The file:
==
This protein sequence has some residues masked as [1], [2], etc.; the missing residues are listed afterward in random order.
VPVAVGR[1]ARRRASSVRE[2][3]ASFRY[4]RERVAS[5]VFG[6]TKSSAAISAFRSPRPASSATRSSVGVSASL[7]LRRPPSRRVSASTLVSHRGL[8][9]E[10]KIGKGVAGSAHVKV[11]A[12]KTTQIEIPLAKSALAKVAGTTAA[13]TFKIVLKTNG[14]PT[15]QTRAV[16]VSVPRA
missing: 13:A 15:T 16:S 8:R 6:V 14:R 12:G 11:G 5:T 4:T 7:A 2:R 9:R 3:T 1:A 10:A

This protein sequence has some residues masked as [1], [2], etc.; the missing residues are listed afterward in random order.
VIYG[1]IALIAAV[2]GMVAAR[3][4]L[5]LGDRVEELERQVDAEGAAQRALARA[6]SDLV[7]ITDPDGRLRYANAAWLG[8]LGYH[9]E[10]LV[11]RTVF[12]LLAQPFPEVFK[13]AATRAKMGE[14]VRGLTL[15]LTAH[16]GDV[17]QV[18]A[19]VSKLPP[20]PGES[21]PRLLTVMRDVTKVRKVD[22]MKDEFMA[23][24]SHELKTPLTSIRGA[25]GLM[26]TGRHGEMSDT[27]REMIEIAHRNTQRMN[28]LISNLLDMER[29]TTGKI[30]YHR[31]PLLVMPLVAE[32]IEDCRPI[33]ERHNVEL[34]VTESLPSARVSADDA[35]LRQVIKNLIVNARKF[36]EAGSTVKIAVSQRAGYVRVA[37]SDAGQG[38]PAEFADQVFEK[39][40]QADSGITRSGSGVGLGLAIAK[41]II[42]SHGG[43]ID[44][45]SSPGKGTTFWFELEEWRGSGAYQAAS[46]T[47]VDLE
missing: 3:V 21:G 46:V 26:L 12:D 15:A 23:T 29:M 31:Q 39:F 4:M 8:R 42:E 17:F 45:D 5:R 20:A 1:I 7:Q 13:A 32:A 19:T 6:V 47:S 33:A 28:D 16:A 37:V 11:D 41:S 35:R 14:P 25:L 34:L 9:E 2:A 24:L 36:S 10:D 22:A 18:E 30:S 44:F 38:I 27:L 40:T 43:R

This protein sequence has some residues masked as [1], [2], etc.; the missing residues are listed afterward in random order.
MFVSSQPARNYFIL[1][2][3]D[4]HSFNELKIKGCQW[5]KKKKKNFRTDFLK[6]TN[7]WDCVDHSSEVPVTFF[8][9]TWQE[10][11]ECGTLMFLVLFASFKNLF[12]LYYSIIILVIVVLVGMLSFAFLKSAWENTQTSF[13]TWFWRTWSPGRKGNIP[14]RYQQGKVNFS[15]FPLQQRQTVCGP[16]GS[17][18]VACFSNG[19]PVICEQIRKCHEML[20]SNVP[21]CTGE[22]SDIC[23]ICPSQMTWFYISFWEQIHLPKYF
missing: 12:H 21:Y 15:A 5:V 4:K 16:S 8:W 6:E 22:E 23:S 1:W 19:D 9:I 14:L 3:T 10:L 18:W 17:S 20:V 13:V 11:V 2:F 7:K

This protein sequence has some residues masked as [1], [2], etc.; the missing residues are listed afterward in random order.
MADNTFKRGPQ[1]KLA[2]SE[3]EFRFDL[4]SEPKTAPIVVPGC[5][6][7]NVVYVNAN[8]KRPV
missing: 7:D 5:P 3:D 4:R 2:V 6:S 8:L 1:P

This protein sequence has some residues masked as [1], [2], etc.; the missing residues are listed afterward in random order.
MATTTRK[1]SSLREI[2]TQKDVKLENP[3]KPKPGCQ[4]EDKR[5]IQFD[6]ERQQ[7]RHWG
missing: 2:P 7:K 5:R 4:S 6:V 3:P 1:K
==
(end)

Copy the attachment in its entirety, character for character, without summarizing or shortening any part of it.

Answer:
This protein sequence has some residues masked as [1], [2], etc.; the missing residues are listed afterward in random order.
VPVAVGR[1]ARRRASSVRE[2][3]ASFRY[4]RERVAS[5]VFG[6]TKSSAAISAFRSPRPASSATRSSVGVSASL[7]LRRPPSRRVSASTLVSHRGL[8][9]E[10]KIGKGVAGSAHVKV[11]A[12]KTTQIEIPLAKSALAKVAGTTAA[13]TFKIVLKTNG[14]PT[15]QTRAV[16]VSVPRA
missing: 13:A 15:T 16:S 8:R 6:V 14:R 12:G 11:G 5:T 4:T 7:A 2:R 9:R 3:T 1:A 10:A

This protein sequence has some residues masked as [1], [2], etc.; the missing residues are listed afterward in random order.
VIYG[1]IALIAAV[2]GMVAAR[3][4]L[5]LGDRVEELERQVDAEGAAQRALARA[6]SDLV[7]ITDPDGRLRYANAAWLG[8]LGYH[9]E[10]LV[11]RTVF[12]LLAQPFPEVFK[13]AATRAKMGE[14]VRGLTL[15]LTAH[16]GDV[17]QV[18]A[19]VSKLPP[20]PGES[21]PRLLTVMRDVTKVRKVD[22]MKDEFMA[23][24]SHELKTPLTSIRGA[25]GLM[26]TGRHGEMSDT[27]REMIEIAHRNTQRMN[28]LISNLLDMER[29]TTGKI[30]YHR[31]PLLVMPLVAE[32]IEDCRPI[33]ERHNVEL[34]VTESLPSARVSADDA[35]LRQVIKNLIVNARKF[36]EAGSTVKIAVSQRAGYVRVA[37]SDAGQG[38]PAEFADQVFEK[39][40]QADSGITRSGSGVGLGLAIAK[41]II[42]SHGG[43]ID[44][45]SSPGKGTTFWFELEEWRGSGAYQAAS[46]T[47]VDLE
missing: 3:V 21:G 46:V 26:L 12:D 15:A 23:T 29:M 31:Q 39:F 4:M 8:R 42:E 17:F 45:D 5:R 20:A 1:I 7:Q 13:A 32:A 19:T 6:V 47:S 33:A 28:D 16:A 37:V 11:D 41:S 35:R 14:P 25:L 34:L 9:E 2:A 24:L 36:S 10:D 22:A 18:E 30:S 44:F 38:I 27:L 40:T 43:R

This protein sequence has some residues masked as [1], [2], etc.; the missing residues are listed afterward in random order.
MFVSSQPARNYFIL[1][2][3]D[4]HSFNELKIKGCQW[5]KKKKKNFRTDFLK[6]TN[7]WDCVDHSSEVPVTFF[8][9]TWQE[10][11]ECGTLMFLVLFASFKNLF[12]LYYSIIILVIVVLVGMLSFAFLKSAWENTQTSF[13]TWFWRTWSPGRKGNIP[14]RYQQGKVNFS[15]FPLQQRQTVCGP[16]GS[17][18]VACFSNG[19]PVICEQIRKCHEML[20]SNVP[21]CTGE[22]SDIC[23]ICPSQMTWFYISFWEQIHLPKYF
missing: 12:H 21:Y 15:A 5:V 4:K 16:S 8:W 6:E 22:E 23:S 1:W 19:D 9:I 14:L 3:T 10:L 18:W 17:S 20:V 13:V 11:V 2:F 7:K

This protein sequence has some residues masked as [1], [2], etc.; the missing residues are listed afterward in random order.
MADNTFKRGPQ[1]KLA[2]SE[3]EFRFDL[4]SEPKTAPIVVPGC[5][6][7]NVVYVNAN[8]KRPV
missing: 7:D 5:P 3:D 4:R 2:V 6:S 8:L 1:P

This protein sequence has some residues masked as [1], [2], etc.; the missing residues are listed afterward in random order.
MATTTRK[1]SSLREI[2]TQKDVKLENP[3]KPKPGCQ[4]EDKR[5]IQFD[6]ERQQ[7]RHWG
missing: 2:P 7:K 5:R 4:S 6:V 3:P 1:K